Investing in antibiotics to alleviate future catastrophic outcomes: what is the value of having an effective antibiotic to mitigate pandemic influenza?

Research output: Contribution to journalArticle

Abstract

Over 95% of post-mortem samples from the 1918 pandemic, which caused 50 to 100 million deaths, showed bacterial infection complications. The introduction of antibiotics in the 1940s has since reduced the risk of bacterial infections, but growing resistance to antibiotics could increase the toll from future influenza pandemics if secondary bacterial infections are as serious as in 1918, or even if they are less severe. We develop a valuation model of the option to withhold wide use of an antibiotic until significant outbreaks such as pandemic influenza or foodborne diseases are identified. Using real options theory, we derive conditions under which withholding wide use is beneficial, and calculate the option value for influenza pandemic scenarios that lead to secondary infections with a resistant Staphylococcus aureus strain. We find that the value of withholding an effective novel oral antibiotic can be positive and significant unless the pandemic is mild and causes few secondary infections with the resistant strain or if most patients can be treated intravenously. Although the option value is sensitive to parameter uncertainty, our results suggest that further analysis on a case-by-case basis could guide investment in novel agents as well as strategies on how to use them.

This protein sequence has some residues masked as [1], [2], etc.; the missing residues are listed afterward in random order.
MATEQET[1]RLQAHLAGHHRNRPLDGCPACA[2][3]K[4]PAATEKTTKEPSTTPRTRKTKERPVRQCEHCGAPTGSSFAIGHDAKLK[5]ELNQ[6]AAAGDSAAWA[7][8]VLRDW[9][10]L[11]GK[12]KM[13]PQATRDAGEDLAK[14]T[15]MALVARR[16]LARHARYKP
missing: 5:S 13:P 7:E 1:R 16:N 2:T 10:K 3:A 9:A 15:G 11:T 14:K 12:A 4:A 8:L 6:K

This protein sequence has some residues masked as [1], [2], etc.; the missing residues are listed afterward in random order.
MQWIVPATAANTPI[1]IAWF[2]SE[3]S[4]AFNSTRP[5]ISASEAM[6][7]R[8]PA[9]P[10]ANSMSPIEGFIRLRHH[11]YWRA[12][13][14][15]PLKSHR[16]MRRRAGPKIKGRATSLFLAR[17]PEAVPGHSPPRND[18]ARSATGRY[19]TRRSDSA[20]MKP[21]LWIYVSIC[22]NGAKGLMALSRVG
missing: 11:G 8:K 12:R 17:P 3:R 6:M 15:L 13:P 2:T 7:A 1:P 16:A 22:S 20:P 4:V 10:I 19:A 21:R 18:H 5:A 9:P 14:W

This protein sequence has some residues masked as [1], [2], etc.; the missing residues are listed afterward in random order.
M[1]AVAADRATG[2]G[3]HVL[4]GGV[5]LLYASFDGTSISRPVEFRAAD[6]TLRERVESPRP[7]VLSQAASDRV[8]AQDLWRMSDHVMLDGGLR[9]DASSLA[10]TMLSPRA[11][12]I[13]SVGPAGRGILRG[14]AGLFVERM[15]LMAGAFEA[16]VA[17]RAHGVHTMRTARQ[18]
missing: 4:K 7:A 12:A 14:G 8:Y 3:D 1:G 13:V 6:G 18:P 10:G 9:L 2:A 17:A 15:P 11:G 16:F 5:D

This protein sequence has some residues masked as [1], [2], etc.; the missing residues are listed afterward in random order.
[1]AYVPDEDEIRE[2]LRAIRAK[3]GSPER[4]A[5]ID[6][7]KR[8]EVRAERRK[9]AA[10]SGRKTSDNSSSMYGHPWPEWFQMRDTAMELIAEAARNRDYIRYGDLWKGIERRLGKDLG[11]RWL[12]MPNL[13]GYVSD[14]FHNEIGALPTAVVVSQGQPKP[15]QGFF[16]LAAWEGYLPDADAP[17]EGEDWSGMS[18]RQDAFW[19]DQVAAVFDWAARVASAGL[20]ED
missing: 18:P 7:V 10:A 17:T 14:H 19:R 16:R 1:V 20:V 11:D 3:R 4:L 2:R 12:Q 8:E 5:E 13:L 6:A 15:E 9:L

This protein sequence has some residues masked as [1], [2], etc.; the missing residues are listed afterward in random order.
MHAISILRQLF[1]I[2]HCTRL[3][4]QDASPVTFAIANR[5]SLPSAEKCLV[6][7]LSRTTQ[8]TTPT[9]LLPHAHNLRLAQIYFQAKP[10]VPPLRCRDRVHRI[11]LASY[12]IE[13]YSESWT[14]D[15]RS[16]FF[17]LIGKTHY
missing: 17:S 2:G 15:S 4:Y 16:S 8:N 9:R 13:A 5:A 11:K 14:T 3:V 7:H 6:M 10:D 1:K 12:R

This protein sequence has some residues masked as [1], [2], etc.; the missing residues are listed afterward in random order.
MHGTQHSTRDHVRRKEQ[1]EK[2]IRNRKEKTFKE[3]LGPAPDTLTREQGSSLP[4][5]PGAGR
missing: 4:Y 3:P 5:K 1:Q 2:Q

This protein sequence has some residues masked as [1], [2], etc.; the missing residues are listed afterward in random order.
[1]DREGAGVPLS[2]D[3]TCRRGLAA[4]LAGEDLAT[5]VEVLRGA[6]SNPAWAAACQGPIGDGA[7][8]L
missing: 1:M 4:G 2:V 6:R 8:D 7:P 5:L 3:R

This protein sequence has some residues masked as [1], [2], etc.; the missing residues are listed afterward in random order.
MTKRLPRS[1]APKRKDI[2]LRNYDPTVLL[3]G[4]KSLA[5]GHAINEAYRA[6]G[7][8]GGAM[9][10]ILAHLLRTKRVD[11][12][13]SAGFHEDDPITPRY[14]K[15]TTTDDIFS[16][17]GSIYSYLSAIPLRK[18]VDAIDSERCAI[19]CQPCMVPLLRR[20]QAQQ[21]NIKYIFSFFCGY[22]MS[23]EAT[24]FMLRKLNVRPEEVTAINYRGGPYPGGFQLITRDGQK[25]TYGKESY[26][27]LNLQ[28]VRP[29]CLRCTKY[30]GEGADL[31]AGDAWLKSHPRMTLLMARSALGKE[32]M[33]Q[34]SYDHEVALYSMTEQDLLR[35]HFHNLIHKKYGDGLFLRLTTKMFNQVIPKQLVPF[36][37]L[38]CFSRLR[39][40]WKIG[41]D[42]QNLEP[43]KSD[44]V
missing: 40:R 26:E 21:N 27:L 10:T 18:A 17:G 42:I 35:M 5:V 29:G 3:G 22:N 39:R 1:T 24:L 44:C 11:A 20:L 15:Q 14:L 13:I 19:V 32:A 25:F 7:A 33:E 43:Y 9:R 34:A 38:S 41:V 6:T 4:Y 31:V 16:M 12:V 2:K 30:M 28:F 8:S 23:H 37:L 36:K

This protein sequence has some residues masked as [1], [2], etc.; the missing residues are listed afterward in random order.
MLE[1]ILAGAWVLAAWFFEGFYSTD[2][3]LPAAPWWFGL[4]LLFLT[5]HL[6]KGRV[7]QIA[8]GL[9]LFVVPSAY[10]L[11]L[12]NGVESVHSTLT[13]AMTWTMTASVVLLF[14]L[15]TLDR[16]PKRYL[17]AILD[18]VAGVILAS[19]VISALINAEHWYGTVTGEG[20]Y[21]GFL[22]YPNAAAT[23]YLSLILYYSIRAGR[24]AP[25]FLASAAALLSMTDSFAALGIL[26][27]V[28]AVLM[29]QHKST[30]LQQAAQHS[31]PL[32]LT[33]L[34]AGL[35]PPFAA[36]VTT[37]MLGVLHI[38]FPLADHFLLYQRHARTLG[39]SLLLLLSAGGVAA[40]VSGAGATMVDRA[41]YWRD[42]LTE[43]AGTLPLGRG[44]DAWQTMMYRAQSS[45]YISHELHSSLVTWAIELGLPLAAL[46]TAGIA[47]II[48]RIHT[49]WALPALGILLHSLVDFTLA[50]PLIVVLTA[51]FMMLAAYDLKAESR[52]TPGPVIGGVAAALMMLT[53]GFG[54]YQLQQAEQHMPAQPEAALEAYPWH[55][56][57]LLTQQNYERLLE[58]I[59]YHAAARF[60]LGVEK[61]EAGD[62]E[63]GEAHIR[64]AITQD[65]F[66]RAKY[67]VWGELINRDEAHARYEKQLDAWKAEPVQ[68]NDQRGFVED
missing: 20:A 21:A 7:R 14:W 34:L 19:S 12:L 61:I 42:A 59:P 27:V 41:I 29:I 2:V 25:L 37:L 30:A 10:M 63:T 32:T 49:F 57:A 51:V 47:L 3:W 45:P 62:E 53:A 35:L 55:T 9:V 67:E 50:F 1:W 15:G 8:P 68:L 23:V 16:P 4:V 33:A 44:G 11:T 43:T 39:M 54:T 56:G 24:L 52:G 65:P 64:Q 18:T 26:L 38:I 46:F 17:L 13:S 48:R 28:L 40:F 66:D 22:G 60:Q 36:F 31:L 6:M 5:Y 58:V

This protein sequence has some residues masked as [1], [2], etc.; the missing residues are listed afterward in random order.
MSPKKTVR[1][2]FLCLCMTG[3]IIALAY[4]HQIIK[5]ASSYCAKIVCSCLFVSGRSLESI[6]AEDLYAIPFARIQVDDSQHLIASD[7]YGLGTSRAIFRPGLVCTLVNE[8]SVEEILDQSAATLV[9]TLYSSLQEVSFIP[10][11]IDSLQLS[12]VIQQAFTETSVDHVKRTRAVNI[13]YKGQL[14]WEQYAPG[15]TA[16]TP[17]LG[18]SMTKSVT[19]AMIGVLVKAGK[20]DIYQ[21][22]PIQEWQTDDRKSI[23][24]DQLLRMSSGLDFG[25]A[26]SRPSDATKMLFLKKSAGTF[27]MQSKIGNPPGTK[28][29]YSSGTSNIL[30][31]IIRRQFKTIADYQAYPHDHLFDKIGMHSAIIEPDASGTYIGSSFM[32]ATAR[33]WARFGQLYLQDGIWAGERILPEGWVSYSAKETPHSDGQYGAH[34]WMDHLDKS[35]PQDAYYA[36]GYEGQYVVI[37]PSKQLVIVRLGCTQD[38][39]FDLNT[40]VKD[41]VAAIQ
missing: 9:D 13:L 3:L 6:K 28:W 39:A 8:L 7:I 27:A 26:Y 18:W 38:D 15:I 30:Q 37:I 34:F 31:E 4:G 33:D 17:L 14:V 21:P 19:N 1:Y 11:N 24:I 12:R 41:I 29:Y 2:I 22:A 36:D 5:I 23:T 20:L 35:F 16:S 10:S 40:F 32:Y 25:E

LanguageEnglish
Pages556-571
Number of pages16
JournalHealth Economics
Volume28
Issue number4
Early online date11 Feb 2019
DOIs
Publication statusPublished - 1 Apr 2019

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Pandemics